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Public Records Laws and Social Media Retention in

Massachusetts Public Records Law and Social Media

The Massachusetts Public Records Law (G.L.c.4, § 7(26)) requires that public records include all writings made by public agencies regardless of physical form, including electronic records. An update that took effect on Jan 1, 2017 now requires records officers to “permit inspection or furnish a copy of a requested public record within 10 business days following receipt of the request.”

Social Media Records Guidelines from the Secretary of the Commonwealth

The Secretary of the Commonwealth addresses social media records in Massachusetts in the Electronic Records Guidelines. These guidelines explicitly state that social media content is subject to electronic records requirements and cautions public entities that the content exists on servers that are outside of their control. This means entities can not rely on social media service providers to retain records in a manner that satisfies the Massachusetts Public Records Law.

More general guidelines regarding electronic records, including answers to frequently asked questions, can be found in the Guide to the Massachusetts Public Records Law.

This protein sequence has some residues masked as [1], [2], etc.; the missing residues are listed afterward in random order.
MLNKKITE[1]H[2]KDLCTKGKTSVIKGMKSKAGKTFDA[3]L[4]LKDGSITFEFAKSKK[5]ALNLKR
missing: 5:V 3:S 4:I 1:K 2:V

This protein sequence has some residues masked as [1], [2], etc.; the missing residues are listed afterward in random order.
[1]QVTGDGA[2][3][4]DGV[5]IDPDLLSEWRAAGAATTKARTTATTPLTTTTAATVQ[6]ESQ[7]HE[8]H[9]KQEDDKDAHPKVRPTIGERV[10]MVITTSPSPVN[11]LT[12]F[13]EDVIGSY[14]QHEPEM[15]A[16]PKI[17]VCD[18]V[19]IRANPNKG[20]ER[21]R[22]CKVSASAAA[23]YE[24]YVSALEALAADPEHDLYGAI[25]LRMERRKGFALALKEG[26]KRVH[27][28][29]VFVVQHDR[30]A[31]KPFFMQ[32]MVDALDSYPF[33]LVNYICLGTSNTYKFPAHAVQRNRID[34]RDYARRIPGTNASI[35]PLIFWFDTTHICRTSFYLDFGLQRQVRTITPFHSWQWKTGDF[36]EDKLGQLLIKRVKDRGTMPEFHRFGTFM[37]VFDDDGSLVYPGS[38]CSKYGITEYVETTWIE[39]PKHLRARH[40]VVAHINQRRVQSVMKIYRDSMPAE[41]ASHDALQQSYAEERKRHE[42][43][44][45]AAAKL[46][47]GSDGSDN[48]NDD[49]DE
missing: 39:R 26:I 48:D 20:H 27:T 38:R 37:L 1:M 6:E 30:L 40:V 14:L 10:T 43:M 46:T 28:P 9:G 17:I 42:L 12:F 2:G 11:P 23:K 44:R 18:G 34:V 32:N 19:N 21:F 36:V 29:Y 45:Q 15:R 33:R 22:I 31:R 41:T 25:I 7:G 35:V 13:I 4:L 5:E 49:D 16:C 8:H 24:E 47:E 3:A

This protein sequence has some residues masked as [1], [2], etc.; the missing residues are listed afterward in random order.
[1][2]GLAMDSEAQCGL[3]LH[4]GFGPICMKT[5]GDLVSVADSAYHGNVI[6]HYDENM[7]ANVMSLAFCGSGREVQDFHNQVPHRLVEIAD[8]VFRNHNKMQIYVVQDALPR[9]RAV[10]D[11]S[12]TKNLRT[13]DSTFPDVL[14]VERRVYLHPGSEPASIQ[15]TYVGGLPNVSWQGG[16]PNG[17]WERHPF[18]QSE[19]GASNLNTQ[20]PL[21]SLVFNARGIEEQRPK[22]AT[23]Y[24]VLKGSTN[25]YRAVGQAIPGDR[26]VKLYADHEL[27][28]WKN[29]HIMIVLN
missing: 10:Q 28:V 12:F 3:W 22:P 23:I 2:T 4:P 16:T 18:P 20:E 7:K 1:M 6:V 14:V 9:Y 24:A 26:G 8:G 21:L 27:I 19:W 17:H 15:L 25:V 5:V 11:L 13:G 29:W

Massachusetts Social Media Records Management in Practice

The State of Massachusetts is committed to transparency in government. Part of that commitment includes archiving social media records, and informing citizens that even their replies and comments may be retained as public government records. The state’s public-facing social media policy clearly informs users that content shared on these sites and comments received from citizens constitute public records under the law.

Social Media Record Retention Legal News in Massachusetts

Read about Massachusetts cases and precedents involving social media and public record retention.


A Massachusetts municipal law attorney discussed the importance of managing social media as a public record in Massachusetts.

Attorney Richard T. Holland specialized in municipal law and wrote an article on the importance of managing social media as a public record. Holland’s article points to the Massachusetts Secretary of State’s Electronic Records Management Guidelines, which state that social media communications are subject to the same public records requirements as other electronic content. The author alsosayss, “For municipalities that use social media, capturing and preserving social media content must be part of any municipal electronic records management plan.


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